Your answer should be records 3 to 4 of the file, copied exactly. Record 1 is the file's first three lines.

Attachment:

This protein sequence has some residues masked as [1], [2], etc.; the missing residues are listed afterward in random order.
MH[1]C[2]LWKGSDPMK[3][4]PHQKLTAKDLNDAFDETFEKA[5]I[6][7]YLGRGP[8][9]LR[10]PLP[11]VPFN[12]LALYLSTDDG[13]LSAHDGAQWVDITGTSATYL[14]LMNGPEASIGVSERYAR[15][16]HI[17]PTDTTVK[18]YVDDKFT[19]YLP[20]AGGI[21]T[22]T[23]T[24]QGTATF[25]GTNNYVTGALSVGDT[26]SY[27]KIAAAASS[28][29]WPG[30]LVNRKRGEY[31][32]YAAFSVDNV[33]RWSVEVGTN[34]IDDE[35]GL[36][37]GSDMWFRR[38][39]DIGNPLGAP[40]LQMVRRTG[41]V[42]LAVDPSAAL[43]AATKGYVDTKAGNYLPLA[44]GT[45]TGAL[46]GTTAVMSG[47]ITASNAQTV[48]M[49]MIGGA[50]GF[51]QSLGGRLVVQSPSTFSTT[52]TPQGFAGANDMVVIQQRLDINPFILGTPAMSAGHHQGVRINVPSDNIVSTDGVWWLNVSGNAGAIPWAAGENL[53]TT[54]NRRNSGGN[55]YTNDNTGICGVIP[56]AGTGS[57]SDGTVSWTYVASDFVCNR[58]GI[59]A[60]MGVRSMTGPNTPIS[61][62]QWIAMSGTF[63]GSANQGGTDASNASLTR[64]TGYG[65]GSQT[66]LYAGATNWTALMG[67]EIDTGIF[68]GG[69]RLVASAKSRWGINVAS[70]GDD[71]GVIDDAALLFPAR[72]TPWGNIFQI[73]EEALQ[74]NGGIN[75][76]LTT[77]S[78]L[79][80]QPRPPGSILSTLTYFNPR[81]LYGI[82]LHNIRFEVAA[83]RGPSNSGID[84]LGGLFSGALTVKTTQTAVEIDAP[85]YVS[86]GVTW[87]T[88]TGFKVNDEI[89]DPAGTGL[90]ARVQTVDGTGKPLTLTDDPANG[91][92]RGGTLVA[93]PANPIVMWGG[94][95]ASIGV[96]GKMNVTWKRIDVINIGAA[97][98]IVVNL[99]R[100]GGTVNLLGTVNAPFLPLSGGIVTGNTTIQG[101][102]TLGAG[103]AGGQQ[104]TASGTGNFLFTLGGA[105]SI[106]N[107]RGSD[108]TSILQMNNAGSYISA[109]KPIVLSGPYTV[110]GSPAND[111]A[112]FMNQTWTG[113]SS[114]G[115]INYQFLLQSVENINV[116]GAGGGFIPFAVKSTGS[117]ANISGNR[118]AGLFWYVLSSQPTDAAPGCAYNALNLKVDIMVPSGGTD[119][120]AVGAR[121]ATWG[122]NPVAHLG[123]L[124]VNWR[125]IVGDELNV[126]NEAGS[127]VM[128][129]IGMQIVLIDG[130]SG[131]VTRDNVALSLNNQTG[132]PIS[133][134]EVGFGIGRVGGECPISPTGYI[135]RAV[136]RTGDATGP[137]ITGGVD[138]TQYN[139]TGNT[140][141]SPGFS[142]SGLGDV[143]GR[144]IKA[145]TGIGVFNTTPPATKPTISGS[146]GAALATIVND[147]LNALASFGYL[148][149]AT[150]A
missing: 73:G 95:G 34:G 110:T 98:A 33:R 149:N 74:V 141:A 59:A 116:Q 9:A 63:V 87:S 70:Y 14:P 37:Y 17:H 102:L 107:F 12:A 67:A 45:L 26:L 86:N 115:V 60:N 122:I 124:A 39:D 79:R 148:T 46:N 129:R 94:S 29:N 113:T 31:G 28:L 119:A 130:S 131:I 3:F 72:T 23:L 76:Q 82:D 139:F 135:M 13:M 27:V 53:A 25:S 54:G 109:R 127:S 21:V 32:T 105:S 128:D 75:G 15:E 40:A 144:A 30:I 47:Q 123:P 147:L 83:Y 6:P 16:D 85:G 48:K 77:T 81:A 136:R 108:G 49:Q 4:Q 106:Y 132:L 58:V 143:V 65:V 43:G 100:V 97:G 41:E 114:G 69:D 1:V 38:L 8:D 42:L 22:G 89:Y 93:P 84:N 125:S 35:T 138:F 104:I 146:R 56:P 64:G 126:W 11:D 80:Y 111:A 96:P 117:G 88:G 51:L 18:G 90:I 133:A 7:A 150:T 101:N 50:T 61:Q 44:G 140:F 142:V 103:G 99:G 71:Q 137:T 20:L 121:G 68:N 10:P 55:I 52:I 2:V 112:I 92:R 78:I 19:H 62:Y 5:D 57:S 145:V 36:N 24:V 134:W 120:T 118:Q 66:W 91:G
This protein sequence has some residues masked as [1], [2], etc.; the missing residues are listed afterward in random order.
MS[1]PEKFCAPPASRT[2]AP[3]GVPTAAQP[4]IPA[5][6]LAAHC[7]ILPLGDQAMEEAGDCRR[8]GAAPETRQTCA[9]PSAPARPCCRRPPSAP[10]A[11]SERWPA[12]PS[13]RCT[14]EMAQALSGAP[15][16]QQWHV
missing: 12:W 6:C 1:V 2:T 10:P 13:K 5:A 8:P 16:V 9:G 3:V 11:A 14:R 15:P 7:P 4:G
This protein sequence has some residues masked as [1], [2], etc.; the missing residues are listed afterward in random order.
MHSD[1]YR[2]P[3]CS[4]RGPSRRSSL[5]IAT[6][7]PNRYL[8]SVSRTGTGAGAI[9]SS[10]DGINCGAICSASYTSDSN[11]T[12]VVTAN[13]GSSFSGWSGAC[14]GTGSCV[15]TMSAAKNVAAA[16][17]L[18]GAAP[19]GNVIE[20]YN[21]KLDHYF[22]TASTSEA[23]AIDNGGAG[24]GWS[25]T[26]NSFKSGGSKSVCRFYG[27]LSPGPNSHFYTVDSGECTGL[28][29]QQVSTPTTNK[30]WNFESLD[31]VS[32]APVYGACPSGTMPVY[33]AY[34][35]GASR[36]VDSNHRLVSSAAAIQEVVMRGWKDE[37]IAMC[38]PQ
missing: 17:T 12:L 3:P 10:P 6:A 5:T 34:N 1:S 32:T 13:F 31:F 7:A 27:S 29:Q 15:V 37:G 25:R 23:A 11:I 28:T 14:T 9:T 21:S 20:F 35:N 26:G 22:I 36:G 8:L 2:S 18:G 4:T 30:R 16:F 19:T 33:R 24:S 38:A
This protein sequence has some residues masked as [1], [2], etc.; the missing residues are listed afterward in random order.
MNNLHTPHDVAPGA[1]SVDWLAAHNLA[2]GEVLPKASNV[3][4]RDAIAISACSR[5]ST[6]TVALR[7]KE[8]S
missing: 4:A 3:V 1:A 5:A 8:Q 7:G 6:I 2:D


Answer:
This protein sequence has some residues masked as [1], [2], etc.; the missing residues are listed afterward in random order.
MHSD[1]YR[2]P[3]CS[4]RGPSRRSSL[5]IAT[6][7]PNRYL[8]SVSRTGTGAGAI[9]SS[10]DGINCGAICSASYTSDSN[11]T[12]VVTAN[13]GSSFSGWSGAC[14]GTGSCV[15]TMSAAKNVAAA[16][17]L[18]GAAP[19]GNVIE[20]YN[21]KLDHYF[22]TASTSEA[23]AIDNGGAG[24]GWS[25]T[26]NSFKSGGSKSVCRFYG[27]LSPGPNSHFYTVDSGECTGL[28][29]QQVSTPTTNK[30]WNFESLD[31]VS[32]APVYGACPSGTMPVY[33]AY[34][35]GASR[36]VDSNHRLVSSAAAIQEVVMRGWKDE[37]IAMC[38]PQ
missing: 17:T 12:L 3:P 10:P 6:A 5:T 34:N 1:S 32:T 13:F 31:F 7:A 27:S 29:Q 15:V 37:G 25:R 23:A 11:I 28:T 14:T 9:T 21:S 20:F 35:N 26:G 22:I 36:G 8:L 2:S 18:G 4:T 30:R 16:F 19:T 33:R 24:S 38:A
This protein sequence has some residues masked as [1], [2], etc.; the missing residues are listed afterward in random order.
MNNLHTPHDVAPGA[1]SVDWLAAHNLA[2]GEVLPKASNV[3][4]RDAIAISACSR[5]ST[6]TVALR[7]KE[8]S
missing: 4:A 3:V 1:A 5:A 8:Q 7:G 6:I 2:D